I have a water heater in my home that seems to be performing erratically.
There are 3 people in our house, and we all take hot showers at different times of day, but mostly in the morning. There is never enough hot water for more than a 5 minute shower.
However, the other day we had 2 guests staying at our house and all 5 of us took showers in the morning (probably 30-45 min apart) and we never ran out of hot water. I would guess that we each got at least a 10 minute shower.
Is there something wrong with the water heater or a part in it? The house is about 15 years old, and the water heater runs on gas.
Do you really mean there is never enough hot water or is it just on numerous occasions that there is not enough hot water?
The water heater might not be kicking on when it should. Try this: About 20 minutes before your shower, go downstairs and slowly turn up the temperature dial just two notches, wait five seconds, then slowly turn it back to where it was. (Don't do this if the heater was already running.)
There are four outcomes to take note of:
1. The heater was already on.
2. The heater went on when you turned the knob up and stayed on.
3. The heater went on when you turned the knob up and went back off when you turned the knob back down.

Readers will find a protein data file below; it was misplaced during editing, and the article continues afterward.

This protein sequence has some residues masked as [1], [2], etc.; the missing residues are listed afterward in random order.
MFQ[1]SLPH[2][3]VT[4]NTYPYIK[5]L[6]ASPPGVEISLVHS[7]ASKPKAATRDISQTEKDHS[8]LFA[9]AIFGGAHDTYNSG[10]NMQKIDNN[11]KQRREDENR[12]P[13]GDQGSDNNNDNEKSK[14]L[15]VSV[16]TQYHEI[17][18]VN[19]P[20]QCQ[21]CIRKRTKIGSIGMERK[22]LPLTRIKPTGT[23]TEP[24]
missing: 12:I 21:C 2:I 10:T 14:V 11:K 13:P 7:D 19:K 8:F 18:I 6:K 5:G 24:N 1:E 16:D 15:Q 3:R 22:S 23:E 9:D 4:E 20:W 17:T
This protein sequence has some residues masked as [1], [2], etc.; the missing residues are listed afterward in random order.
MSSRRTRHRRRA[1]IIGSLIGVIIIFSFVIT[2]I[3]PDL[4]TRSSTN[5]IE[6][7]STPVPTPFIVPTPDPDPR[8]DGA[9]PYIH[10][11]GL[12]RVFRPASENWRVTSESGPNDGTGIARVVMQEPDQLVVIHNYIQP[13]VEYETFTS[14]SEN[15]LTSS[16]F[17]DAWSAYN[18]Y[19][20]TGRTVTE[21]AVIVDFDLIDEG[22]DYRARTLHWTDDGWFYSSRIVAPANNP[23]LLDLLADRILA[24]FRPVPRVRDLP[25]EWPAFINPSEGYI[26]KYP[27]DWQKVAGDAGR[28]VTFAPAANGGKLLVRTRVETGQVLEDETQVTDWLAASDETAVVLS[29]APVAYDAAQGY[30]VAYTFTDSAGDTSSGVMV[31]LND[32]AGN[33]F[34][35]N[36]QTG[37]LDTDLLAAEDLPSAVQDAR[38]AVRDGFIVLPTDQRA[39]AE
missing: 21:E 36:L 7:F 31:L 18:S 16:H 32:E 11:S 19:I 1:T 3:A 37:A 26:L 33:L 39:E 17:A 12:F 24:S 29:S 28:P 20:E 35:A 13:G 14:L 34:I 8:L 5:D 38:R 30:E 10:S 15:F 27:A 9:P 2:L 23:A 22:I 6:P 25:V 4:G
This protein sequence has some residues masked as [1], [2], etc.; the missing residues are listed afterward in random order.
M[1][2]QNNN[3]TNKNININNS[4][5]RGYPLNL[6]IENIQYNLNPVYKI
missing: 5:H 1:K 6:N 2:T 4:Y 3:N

4. The heater did not go on when you turned the knob.
Wait 20 minutes and see if you get a good long hot shower. Keep records as to which outcomes gave you a hot shower and which did not.
If you get a hot shower after all 4 of these outcomes then there is a problem with the thermostatic element in the water heater.
I don't know how to fix this, though.
After someone got a cold shower, chances are that the water inside the tank was cool enough to make the heater kick on anyway. So with people taking showers every 45 minutes or so the tankful doesn't cool off enough between showers so someone gets a cold shower. Whereas with no one using water all night long, the first person in the morning could get a cold shower because the water coold down somewhat but not enough to kick the heater on again.
States can help recovery from hurricanes and tornadoes by not requiring due digence or prompt and timely correction of substandard conditions, and by providing continued liability insurance where companies drop homeowners.